Recently, Duncan Watts, a former Columbia professor and a principal research scientist at Microsoft Research, argued that unlike Gladwell’s findings, people influence behavior en masse. Rather than information passing mainly through “hubs” or highly connected people, reach is often linked to the “pass-around power of everyday people.”

In an Advertising Age report, “How Content is Really Shared: Close Friends not ‘Influencers’,” researchers found that information was passed through millions who share in small networks. In this case, BuzzFeed and StumbleUpon looked at the 50 top stories shared on Facebook and Twitter and found that the numbers aren’t as great as you might think. On Facebook the ratio of sharing was 9 to 1 and on Twitter, it was only 5 to 1.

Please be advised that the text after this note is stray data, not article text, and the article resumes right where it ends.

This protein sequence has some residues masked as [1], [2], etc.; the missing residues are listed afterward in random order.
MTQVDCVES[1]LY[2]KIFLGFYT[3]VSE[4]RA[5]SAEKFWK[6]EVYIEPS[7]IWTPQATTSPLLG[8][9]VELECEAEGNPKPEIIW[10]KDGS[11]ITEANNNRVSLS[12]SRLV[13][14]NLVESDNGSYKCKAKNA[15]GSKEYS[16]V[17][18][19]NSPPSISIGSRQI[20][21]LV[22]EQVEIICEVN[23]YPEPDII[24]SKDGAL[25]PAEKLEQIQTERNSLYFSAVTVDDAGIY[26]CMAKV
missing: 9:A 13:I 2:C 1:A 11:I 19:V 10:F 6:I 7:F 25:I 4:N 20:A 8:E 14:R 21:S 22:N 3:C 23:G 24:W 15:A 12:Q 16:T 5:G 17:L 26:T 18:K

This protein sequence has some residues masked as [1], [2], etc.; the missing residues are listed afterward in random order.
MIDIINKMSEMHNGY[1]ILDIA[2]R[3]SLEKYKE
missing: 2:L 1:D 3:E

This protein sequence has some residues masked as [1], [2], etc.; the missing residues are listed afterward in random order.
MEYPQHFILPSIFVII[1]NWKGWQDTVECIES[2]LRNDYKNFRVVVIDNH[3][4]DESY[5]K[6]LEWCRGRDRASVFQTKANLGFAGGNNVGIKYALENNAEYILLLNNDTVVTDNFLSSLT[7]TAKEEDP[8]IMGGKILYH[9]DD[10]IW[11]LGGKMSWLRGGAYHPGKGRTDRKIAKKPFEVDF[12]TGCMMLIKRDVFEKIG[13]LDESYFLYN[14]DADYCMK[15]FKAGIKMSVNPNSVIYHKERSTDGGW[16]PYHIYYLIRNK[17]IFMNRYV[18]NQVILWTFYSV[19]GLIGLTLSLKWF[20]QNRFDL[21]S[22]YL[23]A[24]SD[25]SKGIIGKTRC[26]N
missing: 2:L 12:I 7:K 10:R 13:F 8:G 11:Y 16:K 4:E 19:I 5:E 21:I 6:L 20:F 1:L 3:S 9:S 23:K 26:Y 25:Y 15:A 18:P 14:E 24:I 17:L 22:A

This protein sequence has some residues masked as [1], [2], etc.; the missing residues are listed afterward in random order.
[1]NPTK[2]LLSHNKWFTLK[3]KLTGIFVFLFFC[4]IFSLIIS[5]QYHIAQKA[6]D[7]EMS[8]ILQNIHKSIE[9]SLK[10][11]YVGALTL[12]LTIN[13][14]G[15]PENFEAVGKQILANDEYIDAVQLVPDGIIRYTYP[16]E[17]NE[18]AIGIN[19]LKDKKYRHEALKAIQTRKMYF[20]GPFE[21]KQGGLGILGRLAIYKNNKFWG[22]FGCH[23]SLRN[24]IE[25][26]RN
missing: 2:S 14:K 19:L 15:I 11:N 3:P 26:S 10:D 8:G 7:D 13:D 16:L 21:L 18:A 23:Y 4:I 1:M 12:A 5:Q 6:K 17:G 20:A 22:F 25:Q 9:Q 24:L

That’s not insignificant however.  In traditional marketing, the idea was to reach as many people as possible. If you ran a TV or newspaper advertisement, what you are essentially buying is the ability to reach a great audience using a one-to-many formula. In relationship marketing, such as email newsletters for instance, the goal was to reach consumers one-to-one hoping that individual engagement would have a mass effect. With digital influence, businesses can theoretically reach wider audiences of connected people through conversations or explicit sharing where information spreads in a one-to-one-to-many process.

In my work and research, I’ve learned that influence can happen in both cases. This is important to you because as a business, leaving marketing or word-of-mouth to “chance” isn’t well worth your time or investment. But, by design, engagement with the right people, usually with the right few and the right many, word-of-mouth can indeed go viral, however you may define it.